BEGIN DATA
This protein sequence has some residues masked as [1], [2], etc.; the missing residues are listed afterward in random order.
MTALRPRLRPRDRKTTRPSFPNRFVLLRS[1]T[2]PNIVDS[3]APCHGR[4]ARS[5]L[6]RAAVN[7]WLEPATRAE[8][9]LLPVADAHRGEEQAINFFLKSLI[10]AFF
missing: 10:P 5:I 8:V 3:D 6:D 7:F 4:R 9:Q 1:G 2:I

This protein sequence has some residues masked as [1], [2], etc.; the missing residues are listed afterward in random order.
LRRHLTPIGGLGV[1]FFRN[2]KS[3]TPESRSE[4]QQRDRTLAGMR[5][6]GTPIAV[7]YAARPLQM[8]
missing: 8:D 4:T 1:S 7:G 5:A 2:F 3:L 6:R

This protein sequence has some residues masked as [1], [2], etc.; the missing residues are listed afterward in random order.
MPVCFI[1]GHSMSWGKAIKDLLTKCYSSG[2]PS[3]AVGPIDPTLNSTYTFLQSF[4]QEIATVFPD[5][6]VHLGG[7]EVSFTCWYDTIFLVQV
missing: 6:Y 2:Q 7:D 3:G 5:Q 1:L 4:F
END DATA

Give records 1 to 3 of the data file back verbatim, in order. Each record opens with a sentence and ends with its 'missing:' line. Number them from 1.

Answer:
This protein sequence has some residues masked as [1], [2], etc.; the missing residues are listed afterward in random order.
MTALRPRLRPRDRKTTRPSFPNRFVLLRS[1]T[2]PNIVDS[3]APCHGR[4]ARS[5]L[6]RAAVN[7]WLEPATRAE[8][9]LLPVADAHRGEEQAINFFLKSLI[10]AFF
missing: 10:P 5:I 8:V 3:D 6:D 7:F 4:R 9:Q 1:G 2:I

This protein sequence has some residues masked as [1], [2], etc.; the missing residues are listed afterward in random order.
LRRHLTPIGGLGV[1]FFRN[2]KS[3]TPESRSE[4]QQRDRTLAGMR[5][6]GTPIAV[7]YAARPLQM[8]
missing: 8:D 4:T 1:S 7:G 5:A 2:F 3:L 6:R

This protein sequence has some residues masked as [1], [2], etc.; the missing residues are listed afterward in random order.
MPVCFI[1]GHSMSWGKAIKDLLTKCYSSG[2]PS[3]AVGPIDPTLNSTYTFLQSF[4]QEIATVFPD[5][6]VHLGG[7]EVSFTCWYDTIFLVQV
missing: 6:Y 2:Q 7:D 3:G 5:Q 1:L 4:F